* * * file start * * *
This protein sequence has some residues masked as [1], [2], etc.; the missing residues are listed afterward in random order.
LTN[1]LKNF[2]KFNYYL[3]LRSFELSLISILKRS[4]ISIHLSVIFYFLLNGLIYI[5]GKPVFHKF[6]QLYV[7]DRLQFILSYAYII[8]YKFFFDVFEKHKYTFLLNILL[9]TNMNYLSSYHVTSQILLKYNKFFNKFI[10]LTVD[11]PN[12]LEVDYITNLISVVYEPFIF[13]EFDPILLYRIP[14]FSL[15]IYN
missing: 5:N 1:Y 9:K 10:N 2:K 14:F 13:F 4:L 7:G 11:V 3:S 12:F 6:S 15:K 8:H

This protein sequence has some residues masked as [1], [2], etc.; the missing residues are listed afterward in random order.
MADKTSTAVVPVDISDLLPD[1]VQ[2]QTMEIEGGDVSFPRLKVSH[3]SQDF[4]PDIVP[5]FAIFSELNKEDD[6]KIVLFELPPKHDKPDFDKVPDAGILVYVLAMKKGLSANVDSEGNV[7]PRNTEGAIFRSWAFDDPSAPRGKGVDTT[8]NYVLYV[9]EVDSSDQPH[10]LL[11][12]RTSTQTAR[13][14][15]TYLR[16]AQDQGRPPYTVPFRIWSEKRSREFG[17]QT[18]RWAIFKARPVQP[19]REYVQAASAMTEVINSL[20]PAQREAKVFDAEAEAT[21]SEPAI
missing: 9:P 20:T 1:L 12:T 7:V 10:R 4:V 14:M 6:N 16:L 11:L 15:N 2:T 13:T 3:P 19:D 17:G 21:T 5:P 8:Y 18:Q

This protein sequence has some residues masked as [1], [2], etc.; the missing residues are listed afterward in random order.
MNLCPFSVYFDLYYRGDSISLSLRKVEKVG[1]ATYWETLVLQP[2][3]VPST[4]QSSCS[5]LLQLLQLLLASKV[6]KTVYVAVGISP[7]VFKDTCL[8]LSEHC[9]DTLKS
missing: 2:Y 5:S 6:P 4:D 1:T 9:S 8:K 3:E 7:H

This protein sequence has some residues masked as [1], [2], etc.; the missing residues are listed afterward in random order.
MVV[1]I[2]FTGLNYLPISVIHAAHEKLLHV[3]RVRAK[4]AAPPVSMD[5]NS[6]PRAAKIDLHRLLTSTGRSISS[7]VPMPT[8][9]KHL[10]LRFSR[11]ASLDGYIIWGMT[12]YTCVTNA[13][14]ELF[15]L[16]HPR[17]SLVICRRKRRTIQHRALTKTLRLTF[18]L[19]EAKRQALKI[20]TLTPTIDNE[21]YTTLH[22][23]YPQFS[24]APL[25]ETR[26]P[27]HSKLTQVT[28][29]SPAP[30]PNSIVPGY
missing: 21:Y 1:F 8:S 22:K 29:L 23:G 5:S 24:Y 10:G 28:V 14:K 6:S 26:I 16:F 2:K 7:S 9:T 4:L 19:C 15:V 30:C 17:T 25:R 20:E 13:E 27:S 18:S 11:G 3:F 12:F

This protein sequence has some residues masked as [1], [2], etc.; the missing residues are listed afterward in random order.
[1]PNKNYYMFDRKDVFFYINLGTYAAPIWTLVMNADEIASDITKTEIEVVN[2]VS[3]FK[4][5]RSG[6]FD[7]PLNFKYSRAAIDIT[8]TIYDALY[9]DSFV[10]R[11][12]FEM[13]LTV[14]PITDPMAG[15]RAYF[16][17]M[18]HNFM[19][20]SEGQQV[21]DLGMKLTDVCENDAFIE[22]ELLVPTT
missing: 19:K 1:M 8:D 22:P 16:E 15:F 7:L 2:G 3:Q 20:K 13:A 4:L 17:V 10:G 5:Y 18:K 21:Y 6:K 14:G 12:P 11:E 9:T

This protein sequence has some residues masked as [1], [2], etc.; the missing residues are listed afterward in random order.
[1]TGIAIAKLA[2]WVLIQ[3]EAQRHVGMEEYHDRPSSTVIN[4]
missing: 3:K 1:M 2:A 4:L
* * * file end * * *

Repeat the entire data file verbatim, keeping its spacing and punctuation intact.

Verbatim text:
This protein sequence has some residues masked as [1], [2], etc.; the missing residues are listed afterward in random order.
LTN[1]LKNF[2]KFNYYL[3]LRSFELSLISILKRS[4]ISIHLSVIFYFLLNGLIYI[5]GKPVFHKF[6]QLYV[7]DRLQFILSYAYII[8]YKFFFDVFEKHKYTFLLNILL[9]TNMNYLSSYHVTSQILLKYNKFFNKFI[10]LTVD[11]PN[12]LEVDYITNLISVVYEPFIF[13]EFDPILLYRIP[14]FSL[15]IYN
missing: 5:N 1:Y 9:K 10:N 2:K 14:F 13:F 4:L 7:G 11:V 3:S 12:F 6:S 15:K 8:H

This protein sequence has some residues masked as [1], [2], etc.; the missing residues are listed afterward in random order.
MADKTSTAVVPVDISDLLPD[1]VQ[2]QTMEIEGGDVSFPRLKVSH[3]SQDF[4]PDIVP[5]FAIFSELNKEDD[6]KIVLFELPPKHDKPDFDKVPDAGILVYVLAMKKGLSANVDSEGNV[7]PRNTEGAIFRSWAFDDPSAPRGKGVDTT[8]NYVLYV[9]EVDSSDQPH[10]LL[11][12]RTSTQTAR[13][14][15]TYLR[16]AQDQGRPPYTVPFRIWSEKRSREFG[17]QT[18]RWAIFKARPVQP[19]REYVQAASAMTEVINSL[20]PAQREAKVFDAEAEAT[21]SEPAI
missing: 9:P 20:T 1:L 12:T 7:V 10:R 4:V 14:M 6:N 16:L 11:L 15:N 2:T 13:T 3:P 19:D 17:G 21:T 5:P 8:Y 18:Q

This protein sequence has some residues masked as [1], [2], etc.; the missing residues are listed afterward in random order.
MNLCPFSVYFDLYYRGDSISLSLRKVEKVG[1]ATYWETLVLQP[2][3]VPST[4]QSSCS[5]LLQLLQLLLASKV[6]KTVYVAVGISP[7]VFKDTCL[8]LSEHC[9]DTLKS
missing: 2:Y 5:S 6:P 4:D 1:T 9:S 8:K 3:E 7:H

This protein sequence has some residues masked as [1], [2], etc.; the missing residues are listed afterward in random order.
MVV[1]I[2]FTGLNYLPISVIHAAHEKLLHV[3]RVRAK[4]AAPPVSMD[5]NS[6]PRAAKIDLHRLLTSTGRSISS[7]VPMPT[8][9]KHL[10]LRFSR[11]ASLDGYIIWGMT[12]YTCVTNA[13][14]ELF[15]L[16]HPR[17]SLVICRRKRRTIQHRALTKTLRLTF[18]L[19]EAKRQALKI[20]TLTPTIDNE[21]YTTLH[22][23]YPQFS[24]APL[25]ETR[26]P[27]HSKLTQVT[28][29]SPAP[30]PNSIVPGY
missing: 21:Y 1:F 8:S 22:K 29:L 23:G 5:S 24:Y 10:G 28:V 14:K 6:S 26:I 16:F 2:K 7:S 9:T 4:L 19:C 15:V 30:C 17:T 25:R 20:E 13:E 27:S 18:S 11:G 3:F 12:F

This protein sequence has some residues masked as [1], [2], etc.; the missing residues are listed afterward in random order.
[1]PNKNYYMFDRKDVFFYINLGTYAAPIWTLVMNADEIASDITKTEIEVVN[2]VS[3]FK[4][5]RSG[6]FD[7]PLNFKYSRAAIDIT[8]TIYDALY[9]DSFV[10]R[11][12]FEM[13]LTV[14]PITDPMAG[15]RAYF[16][17]M[18]HNFM[19][20]SEGQQV[21]DLGMKLTDVCENDAFIE[22]ELLVPTT
missing: 19:K 1:M 8:D 22:P 16:E 15:F 7:L 2:G 3:Q 20:K 13:A 4:L 17:V 10:G 5:Y 18:K 21:Y 6:K 14:G 12:P 11:E 9:T

This protein sequence has some residues masked as [1], [2], etc.; the missing residues are listed afterward in random order.
[1]TGIAIAKLA[2]WVLIQ[3]EAQRHVGMEEYHDRPSSTVIN[4]
missing: 3:K 1:M 2:A 4:L